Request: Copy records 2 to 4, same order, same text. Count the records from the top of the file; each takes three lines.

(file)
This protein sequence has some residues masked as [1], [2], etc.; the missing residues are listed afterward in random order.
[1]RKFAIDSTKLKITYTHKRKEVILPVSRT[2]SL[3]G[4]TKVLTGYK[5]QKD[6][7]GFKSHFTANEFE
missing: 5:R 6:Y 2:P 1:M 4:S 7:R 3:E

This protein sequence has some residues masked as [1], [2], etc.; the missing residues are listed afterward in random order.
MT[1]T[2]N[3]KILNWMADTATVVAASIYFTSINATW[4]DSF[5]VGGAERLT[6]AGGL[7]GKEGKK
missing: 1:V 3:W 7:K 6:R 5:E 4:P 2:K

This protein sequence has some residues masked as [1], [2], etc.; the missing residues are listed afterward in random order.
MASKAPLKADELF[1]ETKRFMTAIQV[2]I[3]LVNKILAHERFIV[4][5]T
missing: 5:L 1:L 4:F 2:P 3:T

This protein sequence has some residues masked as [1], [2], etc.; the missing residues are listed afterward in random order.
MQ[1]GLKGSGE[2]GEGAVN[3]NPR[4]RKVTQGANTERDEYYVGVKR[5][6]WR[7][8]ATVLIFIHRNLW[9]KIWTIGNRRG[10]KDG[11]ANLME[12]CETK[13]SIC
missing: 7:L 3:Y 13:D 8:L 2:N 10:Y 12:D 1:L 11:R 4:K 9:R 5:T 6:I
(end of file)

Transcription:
This protein sequence has some residues masked as [1], [2], etc.; the missing residues are listed afterward in random order.
MT[1]T[2]N[3]KILNWMADTATVVAASIYFTSINATW[4]DSF[5]VGGAERLT[6]AGGL[7]GKEGKK
missing: 1:V 3:W 7:K 6:R 5:E 4:P 2:K

This protein sequence has some residues masked as [1], [2], etc.; the missing residues are listed afterward in random order.
MASKAPLKADELF[1]ETKRFMTAIQV[2]I[3]LVNKILAHERFIV[4][5]T
missing: 5:L 1:L 4:F 2:P 3:T

This protein sequence has some residues masked as [1], [2], etc.; the missing residues are listed afterward in random order.
MQ[1]GLKGSGE[2]GEGAVN[3]NPR[4]RKVTQGANTERDEYYVGVKR[5][6]WR[7][8]ATVLIFIHRNLW[9]KIWTIGNRRG[10]KDG[11]ANLME[12]CETK[13]SIC
missing: 7:L 3:Y 13:D 8:L 2:N 10:Y 12:D 1:L 11:R 4:K 9:R 5:T 6:I